As New York probes business deals, Trump tweets 'HARASSERS'

Cheryl Sanders
March 13, 2019

The New York State attorney general's office issued subpoenas late Monday night to Deutsche Bank and Investors Bank for financial records about major Trump Organization projects, the New York Times reported.

Deutsche Bank was Trump's go-to lender for decades, even as other commercial banks stopped doing business with him because of multiple bankruptcies.

Deutsche Bank has been one of the few major banks willing to regularly lend to Trump, whose past financial troubles scared off large NY banks.


Investors Bank, based in New Jersey, "was subpoenaed for records relating to Trump Park Avenue" in Manhattan, the Times said.

While Trump said he could get $4 billion for his brand, Forbes pegged the value at just $125 million two years later.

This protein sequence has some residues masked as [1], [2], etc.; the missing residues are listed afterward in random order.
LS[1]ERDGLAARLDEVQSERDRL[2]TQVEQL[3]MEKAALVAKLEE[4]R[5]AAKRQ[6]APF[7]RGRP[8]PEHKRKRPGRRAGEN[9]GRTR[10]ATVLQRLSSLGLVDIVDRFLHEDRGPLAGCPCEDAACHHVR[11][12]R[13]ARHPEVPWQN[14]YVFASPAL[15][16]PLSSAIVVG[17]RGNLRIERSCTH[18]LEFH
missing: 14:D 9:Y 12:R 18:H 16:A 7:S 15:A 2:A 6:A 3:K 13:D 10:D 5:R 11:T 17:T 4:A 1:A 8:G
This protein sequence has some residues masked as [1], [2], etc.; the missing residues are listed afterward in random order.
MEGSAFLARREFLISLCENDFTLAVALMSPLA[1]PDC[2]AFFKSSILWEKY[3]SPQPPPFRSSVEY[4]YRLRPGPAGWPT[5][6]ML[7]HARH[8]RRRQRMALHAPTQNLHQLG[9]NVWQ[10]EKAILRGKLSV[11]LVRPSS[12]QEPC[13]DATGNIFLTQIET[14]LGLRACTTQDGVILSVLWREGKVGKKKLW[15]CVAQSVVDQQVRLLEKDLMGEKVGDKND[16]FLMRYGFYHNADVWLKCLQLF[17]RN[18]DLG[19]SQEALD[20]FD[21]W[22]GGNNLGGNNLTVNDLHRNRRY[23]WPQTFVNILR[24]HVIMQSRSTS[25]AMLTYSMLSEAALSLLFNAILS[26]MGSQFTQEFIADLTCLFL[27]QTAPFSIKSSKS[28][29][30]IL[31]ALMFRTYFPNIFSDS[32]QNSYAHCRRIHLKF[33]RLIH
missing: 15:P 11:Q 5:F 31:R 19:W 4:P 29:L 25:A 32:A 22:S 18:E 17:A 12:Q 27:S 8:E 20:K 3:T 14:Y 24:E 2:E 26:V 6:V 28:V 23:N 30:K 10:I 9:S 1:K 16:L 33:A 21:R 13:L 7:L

President Trump lashed out at Gov. Andrew Cuomo on Tuesday - one day after New York's attorney general's office subpoenaed the Trump Organization's records. Both banks declined to comment on this when reached by the Times.


It also adds to Trump's own legal pressure. The president may now be trying to get out ahead of any more bad news barrelling down the pike by trying to demonize NY state - but he's also signaling that he's afraid of what's coming. A request for comment from the Trump Organization was not returned.

Cohen testified that Trump inflated the stated worth of his assets in financial statements. Trump has also said that Cohen, who pleaded guilty to charges of illegal campaign contributions, is a liar who can not be trusted. He said Trump was aware that his company also submitted phony valuations to insurance companies to reduce premiums.

The New York Attorney General has subpoenaed a bank used by President Donald Trump to finance a number of property projects, as well as his failed effort to buy the Buffalo Bills football team, an insider claims. Although the German lender's investment bank had severed ties with Trump during the financial crisis after he defaulted on a loan and then sued the bank, its wealth management unit continued to extend him credit.


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